Cytogenetic mapping of genes in the nucleolus organizer - satellite region of chromosome 6

The standard genetic map for maize places ragged (rgd) at the zero position of the chromosome 6 linkage map and polymitotic (po) at the 4 position. The genes are both shown as proximal to the nucleolus organizer region (NOR). The proximal location is suggested by the fact that Kramer and Duclos (MGCNL 36:66) mapped po proximal to rgd from three-point F2 data, and rgd was found by Palmer and Dempsey (MGCNL 42:75) not to be uncovered by TB-6a (breakpoint midway in NOR-heterochromatin) or by T2-6(5419), T4-6(4341), T6-9a or T6-9(4778). All of these interchanges have a break in the NOR.

The data reported here place po either in the first chromomere of the satellite of chromosome 6 or in the distal half of the site giving rise to the NOR-secondary constriction. The rgd locus is placed either as proximal to the NOR or in the proximal 10% of the NOR-heterochromatin. The evidence comes from two approaches. First, 10 of the 13 available interchanges with a break in the satellite have been tested for their usefulness in the duplicate-deficient (Dp-Df) scheme of utilizing nuclear male-sterile genes (MGCNL 49:118). The useful interchanges are those which have a chromosome 6 breakpoint distal to po; these interchanges have been shown to be T3-6b, T4-6c, T4-6(5227), T5-6b, T5-6d-and T5-6(8219). Limited data also suggest that T2-6(001-15), Tr-6(003-16) and T6-7(7036) are useful. Plants with Dp-Df complements and heterozygous for po have not been recovered from T6-10f.

The above results are consistent with the second approach of placing po by hemizygous tests. These tests consist of crossing the heterozygous interchange (or in a few cases the heterozygous Dp-Df/+) with a heterozygous +/po male parent and scoring male-sterile (-/po) plants. Table 1 gives the results of planting the smaller seeds from such crosses and noting the existence of male-sterile plants; experience suggests that the selection of smaller seeds enriches for duplicate-deficient heterozygotes.

Note that none of the satellite-interchanges listed in Table 1 uncovers po except T6-10f. This result suggests that all of the satellite-interchanges have a breakpoint distal to the po locus except for T6-10f. The cytological placement of the breaks in the three-chromomere satellites of these interchange stocks is reported by Phillips and Wang (this Newsletter). The genetic and cytological data suggest that po is not distal to the first satellite chromomere. An apparent inconsistency is the cytological location of the T6-10f breakpoint in the last satellite chromomere while po is uncovered in crosses of T6-10f heterozygotes x +/po heterozygotes. Pachytene analysis of T6-10f was repeated and clearly showed the break position as reported. Presumably, the T6-10f stock possesses a complicated aberration not fully understood.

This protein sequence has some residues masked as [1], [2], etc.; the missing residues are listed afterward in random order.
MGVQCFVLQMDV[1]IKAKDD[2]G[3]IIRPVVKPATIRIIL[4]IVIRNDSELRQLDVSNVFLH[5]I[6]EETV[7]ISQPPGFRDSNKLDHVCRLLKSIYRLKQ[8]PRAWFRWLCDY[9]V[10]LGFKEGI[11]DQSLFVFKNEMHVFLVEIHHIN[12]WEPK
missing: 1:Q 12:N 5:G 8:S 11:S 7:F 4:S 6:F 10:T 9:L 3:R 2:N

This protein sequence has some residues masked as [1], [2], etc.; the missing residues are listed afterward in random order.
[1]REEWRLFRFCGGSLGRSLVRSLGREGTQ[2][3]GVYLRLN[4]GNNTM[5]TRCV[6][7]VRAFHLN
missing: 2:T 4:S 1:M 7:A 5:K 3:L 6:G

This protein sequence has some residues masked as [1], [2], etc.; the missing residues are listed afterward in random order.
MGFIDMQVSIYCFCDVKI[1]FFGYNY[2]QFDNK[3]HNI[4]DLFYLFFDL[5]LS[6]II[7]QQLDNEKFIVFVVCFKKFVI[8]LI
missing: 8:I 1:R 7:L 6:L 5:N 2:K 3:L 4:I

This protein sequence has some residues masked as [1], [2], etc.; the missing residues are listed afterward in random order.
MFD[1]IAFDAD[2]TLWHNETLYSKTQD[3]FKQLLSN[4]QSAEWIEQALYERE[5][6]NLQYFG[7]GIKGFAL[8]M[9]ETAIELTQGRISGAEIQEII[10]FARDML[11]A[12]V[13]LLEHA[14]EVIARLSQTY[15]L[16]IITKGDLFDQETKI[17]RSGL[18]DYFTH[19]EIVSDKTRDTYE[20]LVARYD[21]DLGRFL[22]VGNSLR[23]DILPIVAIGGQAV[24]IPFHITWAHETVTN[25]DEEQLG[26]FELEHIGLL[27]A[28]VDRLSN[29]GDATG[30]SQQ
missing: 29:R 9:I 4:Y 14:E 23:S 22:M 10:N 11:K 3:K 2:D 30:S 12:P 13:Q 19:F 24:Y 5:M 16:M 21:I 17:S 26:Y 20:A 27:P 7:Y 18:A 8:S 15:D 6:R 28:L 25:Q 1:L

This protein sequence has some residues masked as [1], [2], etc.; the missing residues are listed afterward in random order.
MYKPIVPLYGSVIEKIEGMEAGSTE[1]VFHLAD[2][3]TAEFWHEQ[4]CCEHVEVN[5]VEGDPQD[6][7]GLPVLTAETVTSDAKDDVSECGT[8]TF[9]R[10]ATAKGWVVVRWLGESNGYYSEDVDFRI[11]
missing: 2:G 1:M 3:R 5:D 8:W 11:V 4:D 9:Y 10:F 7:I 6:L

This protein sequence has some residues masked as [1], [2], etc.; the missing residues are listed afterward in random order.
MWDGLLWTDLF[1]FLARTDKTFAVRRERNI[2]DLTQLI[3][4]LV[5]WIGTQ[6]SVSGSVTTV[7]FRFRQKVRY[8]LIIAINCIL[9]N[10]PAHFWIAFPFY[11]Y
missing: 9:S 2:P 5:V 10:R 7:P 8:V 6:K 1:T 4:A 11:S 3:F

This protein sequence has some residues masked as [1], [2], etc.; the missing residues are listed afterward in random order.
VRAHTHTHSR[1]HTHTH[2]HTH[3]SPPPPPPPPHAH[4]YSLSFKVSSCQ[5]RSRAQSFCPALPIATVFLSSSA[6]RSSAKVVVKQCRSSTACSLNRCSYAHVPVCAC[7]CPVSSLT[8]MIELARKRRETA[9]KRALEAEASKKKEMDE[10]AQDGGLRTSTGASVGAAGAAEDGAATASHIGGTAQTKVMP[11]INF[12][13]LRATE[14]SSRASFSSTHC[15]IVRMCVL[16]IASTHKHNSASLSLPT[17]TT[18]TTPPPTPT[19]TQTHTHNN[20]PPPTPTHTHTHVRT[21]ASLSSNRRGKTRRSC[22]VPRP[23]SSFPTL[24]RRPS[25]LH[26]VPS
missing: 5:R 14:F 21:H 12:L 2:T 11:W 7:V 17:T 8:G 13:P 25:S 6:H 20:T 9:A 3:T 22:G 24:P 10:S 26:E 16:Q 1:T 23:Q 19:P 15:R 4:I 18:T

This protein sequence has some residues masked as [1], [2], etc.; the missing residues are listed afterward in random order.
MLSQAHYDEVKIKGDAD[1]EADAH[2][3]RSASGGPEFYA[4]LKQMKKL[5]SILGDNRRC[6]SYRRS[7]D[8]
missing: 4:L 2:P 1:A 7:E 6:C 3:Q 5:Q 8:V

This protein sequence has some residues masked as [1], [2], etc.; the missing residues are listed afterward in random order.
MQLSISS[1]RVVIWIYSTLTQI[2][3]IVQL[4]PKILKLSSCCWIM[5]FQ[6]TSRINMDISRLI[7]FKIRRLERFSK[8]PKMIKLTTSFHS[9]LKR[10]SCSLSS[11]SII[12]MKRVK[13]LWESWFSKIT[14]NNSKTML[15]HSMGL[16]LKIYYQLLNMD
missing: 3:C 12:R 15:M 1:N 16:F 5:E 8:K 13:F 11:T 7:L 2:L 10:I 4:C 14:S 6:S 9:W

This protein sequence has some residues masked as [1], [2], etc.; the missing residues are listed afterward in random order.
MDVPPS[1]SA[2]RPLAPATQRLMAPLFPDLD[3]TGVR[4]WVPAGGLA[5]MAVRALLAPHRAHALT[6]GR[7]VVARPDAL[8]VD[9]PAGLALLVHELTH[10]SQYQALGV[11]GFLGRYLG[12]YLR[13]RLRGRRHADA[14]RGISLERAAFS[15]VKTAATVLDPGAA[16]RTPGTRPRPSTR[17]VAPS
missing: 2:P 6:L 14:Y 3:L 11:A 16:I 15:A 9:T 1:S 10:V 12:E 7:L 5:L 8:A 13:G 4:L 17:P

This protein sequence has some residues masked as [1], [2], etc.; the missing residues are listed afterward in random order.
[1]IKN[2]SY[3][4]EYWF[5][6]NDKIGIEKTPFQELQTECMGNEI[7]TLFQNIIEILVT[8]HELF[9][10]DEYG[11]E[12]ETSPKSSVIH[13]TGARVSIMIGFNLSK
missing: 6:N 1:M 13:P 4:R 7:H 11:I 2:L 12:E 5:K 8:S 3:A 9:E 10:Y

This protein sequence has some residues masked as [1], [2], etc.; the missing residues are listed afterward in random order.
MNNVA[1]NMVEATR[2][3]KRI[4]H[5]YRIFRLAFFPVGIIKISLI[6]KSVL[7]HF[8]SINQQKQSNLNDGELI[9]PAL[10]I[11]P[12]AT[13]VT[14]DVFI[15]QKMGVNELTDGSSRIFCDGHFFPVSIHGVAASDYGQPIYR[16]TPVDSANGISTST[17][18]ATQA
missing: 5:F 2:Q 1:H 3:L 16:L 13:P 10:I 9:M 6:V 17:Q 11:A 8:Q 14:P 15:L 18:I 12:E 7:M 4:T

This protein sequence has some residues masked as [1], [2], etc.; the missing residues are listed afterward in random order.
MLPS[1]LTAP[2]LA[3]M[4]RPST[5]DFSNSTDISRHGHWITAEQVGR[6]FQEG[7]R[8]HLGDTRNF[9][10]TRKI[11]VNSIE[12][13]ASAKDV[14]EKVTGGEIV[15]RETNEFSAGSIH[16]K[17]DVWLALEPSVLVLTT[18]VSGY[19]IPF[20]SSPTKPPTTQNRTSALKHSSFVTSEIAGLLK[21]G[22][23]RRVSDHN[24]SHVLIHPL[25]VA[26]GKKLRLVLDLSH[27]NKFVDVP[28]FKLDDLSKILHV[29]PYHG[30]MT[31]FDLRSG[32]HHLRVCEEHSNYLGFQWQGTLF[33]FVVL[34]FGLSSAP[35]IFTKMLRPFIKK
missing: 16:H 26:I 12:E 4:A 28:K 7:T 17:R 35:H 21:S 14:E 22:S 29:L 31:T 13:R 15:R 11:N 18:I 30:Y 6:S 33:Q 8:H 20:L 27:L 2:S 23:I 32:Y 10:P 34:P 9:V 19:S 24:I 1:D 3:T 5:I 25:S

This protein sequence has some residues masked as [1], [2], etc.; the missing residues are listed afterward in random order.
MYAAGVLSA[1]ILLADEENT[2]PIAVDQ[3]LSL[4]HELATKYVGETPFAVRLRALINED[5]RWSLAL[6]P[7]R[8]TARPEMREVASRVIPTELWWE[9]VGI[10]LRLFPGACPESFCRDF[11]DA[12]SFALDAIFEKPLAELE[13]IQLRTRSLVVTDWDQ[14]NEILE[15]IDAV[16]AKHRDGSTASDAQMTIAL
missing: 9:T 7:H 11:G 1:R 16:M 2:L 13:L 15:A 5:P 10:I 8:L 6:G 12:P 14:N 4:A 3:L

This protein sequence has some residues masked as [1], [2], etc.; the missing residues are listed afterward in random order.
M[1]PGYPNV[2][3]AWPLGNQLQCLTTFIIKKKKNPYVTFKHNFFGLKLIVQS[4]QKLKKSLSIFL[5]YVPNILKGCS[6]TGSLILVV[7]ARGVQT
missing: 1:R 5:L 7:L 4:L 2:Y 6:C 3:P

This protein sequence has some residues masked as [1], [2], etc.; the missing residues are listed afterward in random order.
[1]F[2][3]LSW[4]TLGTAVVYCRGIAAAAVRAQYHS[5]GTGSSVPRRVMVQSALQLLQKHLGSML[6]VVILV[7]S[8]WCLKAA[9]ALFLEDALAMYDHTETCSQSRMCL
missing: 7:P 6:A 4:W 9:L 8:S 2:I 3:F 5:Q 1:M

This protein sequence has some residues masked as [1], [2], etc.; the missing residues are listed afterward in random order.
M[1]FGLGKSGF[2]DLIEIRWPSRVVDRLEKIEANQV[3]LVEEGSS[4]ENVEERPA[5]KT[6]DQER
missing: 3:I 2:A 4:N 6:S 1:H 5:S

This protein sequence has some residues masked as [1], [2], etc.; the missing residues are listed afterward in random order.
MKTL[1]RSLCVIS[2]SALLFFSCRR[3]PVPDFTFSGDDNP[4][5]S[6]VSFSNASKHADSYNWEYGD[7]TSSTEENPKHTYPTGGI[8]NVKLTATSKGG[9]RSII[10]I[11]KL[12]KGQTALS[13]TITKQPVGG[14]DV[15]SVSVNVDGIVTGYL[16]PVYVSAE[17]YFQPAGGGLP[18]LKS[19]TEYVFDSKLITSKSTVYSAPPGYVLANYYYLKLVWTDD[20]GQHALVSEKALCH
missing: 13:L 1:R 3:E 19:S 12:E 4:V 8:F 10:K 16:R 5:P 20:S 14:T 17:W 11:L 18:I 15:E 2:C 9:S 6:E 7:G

Table 1.

The interchanges with a break in the NOR nearly all generate Dp-Df complements that allow the expression of po (Table 1). The only exceptions seem to be T1-6Li and T2-6(8441), which may simply reflect insufficient sample size. These data are consistent with the placement of po either in the distal half of the site giving rise to the NOR-secondary constriction or in the first satellite chromomere. The results also demonstrate that deficiencies for various portions of the NOR are ovule-transmissible. The deficiency can include the NOR-secondary constriction and as much as 90% of the NOR-heterochromatin [see data for T1-6(6189)].

In 1972, Perkins, Newmeyer and Turner (Genetics 71:s46) reported that Dp-Df chromosomes produced from Neurospora interchanges with one break near the chromosome tip could break, resulting in a modified chromosome. Pachytene analyses were performed on many of the putative hemizygous -/po plants in this study to determine (1) if a heteromorphic chromosome 6 bivalent was present as expected in a Dp-Df heterozygote, or (2) if a modified deficient chromosome was present as the result of chromosome breakage. The male steriles chosen for analysis included one from the T6-10f cross, the only satellite interchange that uncovered po, and several NOR-interchanges (Table 2). In many cases, the other chromosome involved in the parental interchange was identified at pachytene; a normal bivalent would be expected and was observed.

Table 2.

In all cases, the expected heteromorphic bivalent associated with the nucleolus was present, indicating that chromosome breakage had not occurred and that the male-sterile plants were hemizygotes for the po locus. They possessed heterozygous deficiencies for parts of the satellite or NOR, depending on the interchange.

With the indication that po is distal to the NOR-heterochromatin, the possibility seemed unlikely that rgd could be distal to po by 4 map units. Therefore, similar hemizygous tests were performed to determine whether interchanges used in this study would uncover rgd. Smaller seeds from crosses of interchange heterozygotes with heterozygous +/rgd plants were germinated in laboratory trays; remnant seed was germinated in a greenhouse sandbench. The lack of ragged plants (Table 3) suggests that rgd is not distal to po but is located proximally either in the short arm of chromosome 6 between the centromere and the NOR or in the proximal 10% of the NOR-heterochromatin. The two markers rgd and po may serve as flanking markers for most if not all of the NOR.

Table 3.

R. L. Phillips, E. B. Patterson and P. J. Buescher

Please Note: Notes submitted to the Maize Genetics Cooperation Newsletter may be cited only with consent of the authors.

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